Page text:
"Napalm" by Banksy. Is even this art? Read the end of the essay.
I will take a stab at a theory of postmodern aesthetics, although I haven't read aesthetics intentionally nor can I name names. Nevertheless, I have thought about issues of meaning, power, ideology, semiotics, and representation from folks like Baudrillard and Zizek on the left, to Tolkien-esque mythopoetic folks on the right. And my job lends itself to dealing with aesthetics and "pop culture" on a regular basis as a sort of mediator between the worlds of the sacred and the mundane; Between the dimensions of the "real" (everyday human experience), the "hyper-real" (or virtual, or representational), and the "hypo-real" (the "ground of being", or founding Reality).
For me the contemporary aesthetic question can be summed up as: "What is beauty now that we are gods?"
The following are my lecture notes on the issue of "Jesus and Mythology". They are somewhat fragmentary and could be filled out in great detail if I had time to write a book. But I don't. So here are my notes on the question: How is the Jesus of the Bible related to the Mythology found in ancient cultures?
One of the earliest theological views of the relationship of Jesus to what we would now call "world religions" was surprisingly positive. Greek theologians such as Justin Martyr, Clement, and Origen consistently taught that the Spirit of God has planted "seeds" of the Word of God (Greek: "logoi spermatikoi") in all people, all cultures, and thus all religions.
Many skeptics (and thoughtful Christians) find problems with the model of God as a "God of the Gaps". By this, they mean a God who periodically invades history to keep the universe running when the complexity of the physics gets beyond our current ability to model. I agree that "God of the gaps" is a bad idea, both because of what it does to our image of God and what it does to human learning. However, I would also caution against understanding the universe as such a closed-system that it rules out interactions with other dimensions in an "a priori" manner irrespective of the evidence.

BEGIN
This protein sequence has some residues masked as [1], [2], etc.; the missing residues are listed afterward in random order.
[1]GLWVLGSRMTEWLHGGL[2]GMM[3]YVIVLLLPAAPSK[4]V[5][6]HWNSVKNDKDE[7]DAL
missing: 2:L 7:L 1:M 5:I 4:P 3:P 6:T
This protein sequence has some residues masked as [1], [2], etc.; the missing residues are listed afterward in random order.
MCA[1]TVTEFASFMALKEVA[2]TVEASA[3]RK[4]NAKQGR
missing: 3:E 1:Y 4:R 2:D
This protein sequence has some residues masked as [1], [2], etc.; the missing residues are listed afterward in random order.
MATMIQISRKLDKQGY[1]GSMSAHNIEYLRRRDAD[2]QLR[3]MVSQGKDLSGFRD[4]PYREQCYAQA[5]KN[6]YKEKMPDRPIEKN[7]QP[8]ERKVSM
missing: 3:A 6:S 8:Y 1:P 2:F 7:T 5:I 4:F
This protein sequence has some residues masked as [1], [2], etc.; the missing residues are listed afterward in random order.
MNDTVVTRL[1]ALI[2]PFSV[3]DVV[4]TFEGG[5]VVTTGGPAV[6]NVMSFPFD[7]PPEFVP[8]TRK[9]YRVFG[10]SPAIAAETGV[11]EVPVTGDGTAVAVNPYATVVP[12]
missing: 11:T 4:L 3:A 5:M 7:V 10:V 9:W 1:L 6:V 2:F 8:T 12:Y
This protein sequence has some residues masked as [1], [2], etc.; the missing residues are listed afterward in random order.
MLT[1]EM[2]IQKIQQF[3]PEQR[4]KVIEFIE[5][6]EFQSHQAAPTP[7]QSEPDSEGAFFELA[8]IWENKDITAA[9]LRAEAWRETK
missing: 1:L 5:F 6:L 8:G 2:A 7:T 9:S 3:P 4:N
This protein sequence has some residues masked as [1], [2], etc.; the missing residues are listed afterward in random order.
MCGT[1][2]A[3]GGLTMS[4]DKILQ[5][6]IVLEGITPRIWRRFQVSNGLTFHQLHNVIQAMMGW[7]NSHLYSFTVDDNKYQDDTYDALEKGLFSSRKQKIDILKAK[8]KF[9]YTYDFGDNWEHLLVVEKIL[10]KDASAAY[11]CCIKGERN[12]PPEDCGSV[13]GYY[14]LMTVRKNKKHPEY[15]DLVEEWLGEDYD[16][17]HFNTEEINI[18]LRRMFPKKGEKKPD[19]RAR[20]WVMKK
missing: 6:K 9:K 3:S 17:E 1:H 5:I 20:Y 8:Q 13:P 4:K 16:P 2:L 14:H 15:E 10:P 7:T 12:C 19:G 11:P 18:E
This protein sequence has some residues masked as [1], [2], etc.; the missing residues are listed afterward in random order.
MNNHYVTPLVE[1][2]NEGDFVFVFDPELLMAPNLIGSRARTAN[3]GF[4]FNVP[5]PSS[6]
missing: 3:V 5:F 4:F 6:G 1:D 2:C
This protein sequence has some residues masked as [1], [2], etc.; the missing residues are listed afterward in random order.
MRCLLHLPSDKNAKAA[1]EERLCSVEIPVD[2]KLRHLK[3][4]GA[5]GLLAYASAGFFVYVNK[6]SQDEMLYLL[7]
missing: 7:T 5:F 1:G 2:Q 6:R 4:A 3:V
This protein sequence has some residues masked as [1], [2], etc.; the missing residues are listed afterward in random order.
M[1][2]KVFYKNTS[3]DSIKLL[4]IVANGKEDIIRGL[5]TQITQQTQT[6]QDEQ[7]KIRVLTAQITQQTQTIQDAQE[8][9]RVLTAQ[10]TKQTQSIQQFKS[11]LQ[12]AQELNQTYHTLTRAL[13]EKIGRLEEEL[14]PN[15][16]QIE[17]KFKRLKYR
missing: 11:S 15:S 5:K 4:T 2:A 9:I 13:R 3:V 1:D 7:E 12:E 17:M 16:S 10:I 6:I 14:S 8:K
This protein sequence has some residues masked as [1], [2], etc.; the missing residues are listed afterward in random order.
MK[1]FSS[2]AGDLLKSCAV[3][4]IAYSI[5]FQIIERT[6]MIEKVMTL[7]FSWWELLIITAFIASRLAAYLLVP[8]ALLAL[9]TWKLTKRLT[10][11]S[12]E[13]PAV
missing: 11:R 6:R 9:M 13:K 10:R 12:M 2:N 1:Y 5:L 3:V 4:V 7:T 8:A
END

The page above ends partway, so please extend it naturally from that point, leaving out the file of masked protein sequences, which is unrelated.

The following mediation uses quite a bit of philosophical jargon. It is based on two propositions I have been playing with for a while in my mind, which seek to provide a relation between three major area of philosophy: Ethics (how we act), Metaphysics (what we know about Ultimate Reality), and Epistemology (how we know). I'm not entirely sure what I think about these propositions, or how they relate to my theology as a whole. And the only way to figure it out is to write it out. So, here is attempt #1.
Proposition 1: Ethics precedes Metaphysics and constitutes Epistemology.
Proposition 2: We choose therefore we are, and our choices shape how and what we can know.
A friend of mine recently wrote me and asked for some advice on "witnessing" with some Mormon missionaries who had come to his home several times. I want to share what I shared with him, because it represents what I find to be the central flaws in Latter Day Saint theology.
However, I must preface this by saying that I have the utmost respect for many Mormons I have known and worked with for their commitment to their faith, to Jesus, to their families, and to moral integrity. They set a lifestyle example that many Christians should learn from. In terms of many moral issues, you would find me in total agreement with Mormons. Yes, I differ with them when I drink coffee and have beer with dinner. And yes, I would expand the definition of family beyond what Mormons would, to include families with two dads or two moms. But as far as core moral values of integrity, love, compassion, justice, and commitment to sharing the Good News of Jesus Christ: I would be in full agreement.
Where we differ is in the explanation of WHY these moral values are core to life. We may agree on the practice of moral integrity. And we may agree on many details of Old Testament and New Testament history. But we differ as to the theory of history and view of God that upholds this moral practice and this Biblical narrative.